This coffin is on display at Wakefield Museum as part of an exhibition throughout Stoptober.
Filled with smoking paraphernalia including a tobacco holder, 1970s psychedelic match holder, smoking cap, and cigarette packets from the 1930s, the coffin highlights how smoking habits and attitudes have changed through the ages.
The exhibition, entitled ‘RIP Smoking - Let’s bury smoking this Stoptober’ also aims to remind people about the risks of the habit.
Coun Pat Garbutt, Wakefield Council’s cabinet member for adults and health said: “Some of these objects would have been valued items to their owners, at a time when smoking was seen as aspirational and was not known to be harmful to health. These days we know better and there is a lot of help to support people to give up the habit.”
Research suggests once a person has quite smoking for 28 consecutive days, they are five times more likely to stop for good.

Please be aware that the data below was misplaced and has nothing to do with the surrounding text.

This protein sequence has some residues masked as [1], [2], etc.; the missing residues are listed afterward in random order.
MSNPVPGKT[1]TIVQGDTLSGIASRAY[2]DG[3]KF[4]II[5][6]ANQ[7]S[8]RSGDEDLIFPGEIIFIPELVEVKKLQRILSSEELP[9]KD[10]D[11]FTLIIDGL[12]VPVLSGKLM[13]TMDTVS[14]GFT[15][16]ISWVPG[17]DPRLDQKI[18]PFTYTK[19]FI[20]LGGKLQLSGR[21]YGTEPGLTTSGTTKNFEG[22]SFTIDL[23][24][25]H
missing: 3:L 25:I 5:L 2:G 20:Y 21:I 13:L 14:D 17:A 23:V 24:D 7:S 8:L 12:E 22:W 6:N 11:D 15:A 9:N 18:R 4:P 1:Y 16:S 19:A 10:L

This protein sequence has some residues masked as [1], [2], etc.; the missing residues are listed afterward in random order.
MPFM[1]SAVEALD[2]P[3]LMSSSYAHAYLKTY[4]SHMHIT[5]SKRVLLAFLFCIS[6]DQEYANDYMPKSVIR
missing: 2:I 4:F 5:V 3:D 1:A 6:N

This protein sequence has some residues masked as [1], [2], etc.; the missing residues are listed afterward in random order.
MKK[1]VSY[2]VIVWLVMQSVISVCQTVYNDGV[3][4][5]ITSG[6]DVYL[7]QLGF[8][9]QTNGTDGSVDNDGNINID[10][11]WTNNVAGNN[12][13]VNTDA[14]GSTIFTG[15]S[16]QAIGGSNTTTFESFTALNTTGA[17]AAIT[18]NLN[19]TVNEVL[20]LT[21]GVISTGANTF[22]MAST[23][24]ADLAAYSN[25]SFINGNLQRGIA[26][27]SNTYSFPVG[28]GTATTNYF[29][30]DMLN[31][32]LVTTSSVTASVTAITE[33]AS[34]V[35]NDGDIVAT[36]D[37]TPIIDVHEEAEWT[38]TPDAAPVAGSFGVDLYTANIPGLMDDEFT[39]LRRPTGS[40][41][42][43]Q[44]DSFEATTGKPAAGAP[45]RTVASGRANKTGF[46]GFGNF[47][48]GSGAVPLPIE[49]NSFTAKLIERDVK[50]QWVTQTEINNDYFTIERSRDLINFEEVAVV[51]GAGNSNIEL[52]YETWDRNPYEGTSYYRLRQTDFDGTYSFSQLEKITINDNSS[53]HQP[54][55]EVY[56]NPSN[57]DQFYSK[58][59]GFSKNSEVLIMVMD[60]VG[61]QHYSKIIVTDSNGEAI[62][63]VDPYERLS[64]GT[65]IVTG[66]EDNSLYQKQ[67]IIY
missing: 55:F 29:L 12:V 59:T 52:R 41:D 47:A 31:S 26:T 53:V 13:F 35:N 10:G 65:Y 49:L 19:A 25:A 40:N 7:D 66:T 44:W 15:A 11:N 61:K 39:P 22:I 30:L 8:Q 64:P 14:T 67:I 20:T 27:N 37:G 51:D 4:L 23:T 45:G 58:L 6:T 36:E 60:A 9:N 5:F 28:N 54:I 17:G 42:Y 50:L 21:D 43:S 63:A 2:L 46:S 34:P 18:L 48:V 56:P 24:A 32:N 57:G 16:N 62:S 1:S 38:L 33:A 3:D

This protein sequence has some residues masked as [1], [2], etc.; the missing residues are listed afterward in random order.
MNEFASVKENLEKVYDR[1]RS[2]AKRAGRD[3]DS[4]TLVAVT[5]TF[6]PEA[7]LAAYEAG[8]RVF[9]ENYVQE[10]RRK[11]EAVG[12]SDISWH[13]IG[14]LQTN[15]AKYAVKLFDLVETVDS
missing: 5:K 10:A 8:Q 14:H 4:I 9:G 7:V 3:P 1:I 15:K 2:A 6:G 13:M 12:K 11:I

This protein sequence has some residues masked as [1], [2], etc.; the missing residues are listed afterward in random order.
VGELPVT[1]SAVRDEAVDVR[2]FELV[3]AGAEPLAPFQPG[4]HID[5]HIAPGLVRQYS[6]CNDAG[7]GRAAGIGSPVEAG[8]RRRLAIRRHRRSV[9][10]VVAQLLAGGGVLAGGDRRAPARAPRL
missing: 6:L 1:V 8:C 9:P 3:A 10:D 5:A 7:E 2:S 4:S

Dr Andrew Furber, director of public health, said: “I hope the display reminds people of the very real risks of smoking. Stopping smoking is the single biggest thing a smoker can do to improve their health.
“By giving up, smokers can dramatically reduce their chances of having a heart attack or stroke. Smoking can also lead to 16 different types of cancer.
“Giving up smoking is not easy, but there is a lot of help and support available to residents to quit.”
Search Stoptober online or visit www.smokefree.nhs.uk/stoptober for more details about this month’s challenge.
And for help and advice, on how to quit smoking visit http://wakefield.yorkshiresmokefree.nhs.uk